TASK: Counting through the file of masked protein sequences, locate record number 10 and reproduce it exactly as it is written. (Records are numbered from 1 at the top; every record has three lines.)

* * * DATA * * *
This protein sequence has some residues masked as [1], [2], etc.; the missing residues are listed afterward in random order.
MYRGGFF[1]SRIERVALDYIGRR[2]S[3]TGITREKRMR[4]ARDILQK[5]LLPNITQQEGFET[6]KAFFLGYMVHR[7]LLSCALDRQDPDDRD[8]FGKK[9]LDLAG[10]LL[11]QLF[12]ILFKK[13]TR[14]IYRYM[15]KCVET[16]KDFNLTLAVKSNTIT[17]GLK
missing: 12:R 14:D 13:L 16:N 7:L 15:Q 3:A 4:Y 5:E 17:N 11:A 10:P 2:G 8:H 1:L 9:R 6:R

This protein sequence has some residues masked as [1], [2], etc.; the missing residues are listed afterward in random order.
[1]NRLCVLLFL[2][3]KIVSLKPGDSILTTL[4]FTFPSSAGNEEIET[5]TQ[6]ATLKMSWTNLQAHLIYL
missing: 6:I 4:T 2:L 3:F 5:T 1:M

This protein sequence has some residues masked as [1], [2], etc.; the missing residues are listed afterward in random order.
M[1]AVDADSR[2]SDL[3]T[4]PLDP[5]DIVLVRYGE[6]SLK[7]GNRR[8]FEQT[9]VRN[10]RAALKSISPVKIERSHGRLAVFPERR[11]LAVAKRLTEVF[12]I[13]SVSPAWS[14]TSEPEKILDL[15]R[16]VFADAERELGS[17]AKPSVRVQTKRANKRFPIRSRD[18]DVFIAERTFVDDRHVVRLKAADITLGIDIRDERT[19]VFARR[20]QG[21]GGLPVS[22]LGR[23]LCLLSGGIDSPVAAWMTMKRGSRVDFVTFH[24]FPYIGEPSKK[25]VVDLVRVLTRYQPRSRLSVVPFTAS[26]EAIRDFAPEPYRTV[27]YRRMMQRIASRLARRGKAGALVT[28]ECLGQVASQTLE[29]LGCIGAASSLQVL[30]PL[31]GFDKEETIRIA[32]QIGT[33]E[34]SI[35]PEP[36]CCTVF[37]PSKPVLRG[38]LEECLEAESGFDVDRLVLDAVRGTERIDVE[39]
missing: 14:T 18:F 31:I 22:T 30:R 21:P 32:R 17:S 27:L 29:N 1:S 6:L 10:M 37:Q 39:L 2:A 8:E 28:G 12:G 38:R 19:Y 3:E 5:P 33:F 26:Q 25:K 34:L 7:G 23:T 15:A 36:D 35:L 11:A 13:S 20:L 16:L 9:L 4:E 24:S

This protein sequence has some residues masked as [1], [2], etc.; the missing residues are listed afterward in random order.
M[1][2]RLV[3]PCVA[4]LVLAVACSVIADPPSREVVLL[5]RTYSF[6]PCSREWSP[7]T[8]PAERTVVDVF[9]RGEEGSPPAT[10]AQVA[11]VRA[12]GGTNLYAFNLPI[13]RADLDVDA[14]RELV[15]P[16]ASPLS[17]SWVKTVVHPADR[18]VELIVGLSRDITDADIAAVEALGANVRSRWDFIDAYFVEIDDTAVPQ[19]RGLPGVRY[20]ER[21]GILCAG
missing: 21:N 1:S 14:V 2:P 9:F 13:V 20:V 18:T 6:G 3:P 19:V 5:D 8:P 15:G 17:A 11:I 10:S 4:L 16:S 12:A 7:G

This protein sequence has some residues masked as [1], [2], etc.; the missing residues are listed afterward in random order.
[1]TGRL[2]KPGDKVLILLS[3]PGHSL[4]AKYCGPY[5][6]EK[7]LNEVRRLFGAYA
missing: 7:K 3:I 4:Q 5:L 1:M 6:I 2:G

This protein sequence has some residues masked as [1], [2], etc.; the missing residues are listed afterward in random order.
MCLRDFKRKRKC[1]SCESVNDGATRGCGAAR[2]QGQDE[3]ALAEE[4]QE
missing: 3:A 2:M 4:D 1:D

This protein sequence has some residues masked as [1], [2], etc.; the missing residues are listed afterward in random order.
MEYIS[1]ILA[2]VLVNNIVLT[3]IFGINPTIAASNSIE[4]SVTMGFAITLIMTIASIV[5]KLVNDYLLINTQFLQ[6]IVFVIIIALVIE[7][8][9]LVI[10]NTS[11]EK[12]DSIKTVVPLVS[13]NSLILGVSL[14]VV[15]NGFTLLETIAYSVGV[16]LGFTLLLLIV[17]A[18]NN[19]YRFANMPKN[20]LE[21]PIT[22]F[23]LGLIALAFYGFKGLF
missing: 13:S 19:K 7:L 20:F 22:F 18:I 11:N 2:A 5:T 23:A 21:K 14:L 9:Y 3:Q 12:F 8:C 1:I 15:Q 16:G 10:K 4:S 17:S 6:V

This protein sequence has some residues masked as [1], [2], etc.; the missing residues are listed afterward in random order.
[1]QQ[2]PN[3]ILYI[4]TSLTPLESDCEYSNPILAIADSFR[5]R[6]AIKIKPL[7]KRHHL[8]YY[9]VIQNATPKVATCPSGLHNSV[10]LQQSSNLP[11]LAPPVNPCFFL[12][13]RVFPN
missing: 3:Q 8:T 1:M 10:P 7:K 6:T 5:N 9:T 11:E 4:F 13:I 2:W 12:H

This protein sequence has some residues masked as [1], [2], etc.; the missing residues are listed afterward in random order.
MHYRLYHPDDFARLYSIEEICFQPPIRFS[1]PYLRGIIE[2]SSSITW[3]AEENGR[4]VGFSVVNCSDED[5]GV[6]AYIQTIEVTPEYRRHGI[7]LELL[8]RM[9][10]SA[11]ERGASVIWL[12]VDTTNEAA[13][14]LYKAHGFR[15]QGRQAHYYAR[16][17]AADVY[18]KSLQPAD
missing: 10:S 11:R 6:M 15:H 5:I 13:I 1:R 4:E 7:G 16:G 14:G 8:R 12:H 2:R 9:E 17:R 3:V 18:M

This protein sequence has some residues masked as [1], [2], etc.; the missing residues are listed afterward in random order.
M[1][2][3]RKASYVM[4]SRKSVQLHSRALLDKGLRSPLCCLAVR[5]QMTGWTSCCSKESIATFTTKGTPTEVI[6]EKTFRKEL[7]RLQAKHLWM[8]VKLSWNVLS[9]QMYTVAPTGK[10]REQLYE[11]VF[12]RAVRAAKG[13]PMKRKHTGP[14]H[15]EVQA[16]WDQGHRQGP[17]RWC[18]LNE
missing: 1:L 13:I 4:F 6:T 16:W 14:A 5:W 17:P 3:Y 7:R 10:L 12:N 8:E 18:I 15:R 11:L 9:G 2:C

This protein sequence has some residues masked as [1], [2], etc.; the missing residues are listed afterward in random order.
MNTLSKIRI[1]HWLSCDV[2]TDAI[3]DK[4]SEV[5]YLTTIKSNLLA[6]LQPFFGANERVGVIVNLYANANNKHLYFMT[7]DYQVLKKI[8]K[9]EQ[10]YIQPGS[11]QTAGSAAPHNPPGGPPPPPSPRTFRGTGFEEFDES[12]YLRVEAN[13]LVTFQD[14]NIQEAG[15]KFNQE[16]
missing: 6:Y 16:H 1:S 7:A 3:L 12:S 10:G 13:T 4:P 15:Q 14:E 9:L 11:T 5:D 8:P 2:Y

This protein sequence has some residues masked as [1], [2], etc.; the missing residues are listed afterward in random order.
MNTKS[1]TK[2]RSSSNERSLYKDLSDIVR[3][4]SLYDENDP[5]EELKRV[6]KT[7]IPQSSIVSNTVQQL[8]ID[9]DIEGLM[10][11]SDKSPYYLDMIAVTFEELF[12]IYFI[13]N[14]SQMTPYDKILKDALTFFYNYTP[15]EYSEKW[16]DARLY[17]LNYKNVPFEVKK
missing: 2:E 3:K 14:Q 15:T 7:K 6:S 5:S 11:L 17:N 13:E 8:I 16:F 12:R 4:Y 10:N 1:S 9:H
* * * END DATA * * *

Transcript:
This protein sequence has some residues masked as [1], [2], etc.; the missing residues are listed afterward in random order.
M[1][2][3]RKASYVM[4]SRKSVQLHSRALLDKGLRSPLCCLAVR[5]QMTGWTSCCSKESIATFTTKGTPTEVI[6]EKTFRKEL[7]RLQAKHLWM[8]VKLSWNVLS[9]QMYTVAPTGK[10]REQLYE[11]VF[12]RAVRAAKG[13]PMKRKHTGP[14]H[15]EVQA[16]WDQGHRQGP[17]RWC[18]LNE
missing: 1:L 13:I 4:F 6:T 16:W 14:A 5:W 17:P 3:Y 7:R 10:L 12:N 8:E 18:I 15:R 11:L 9:G 2:C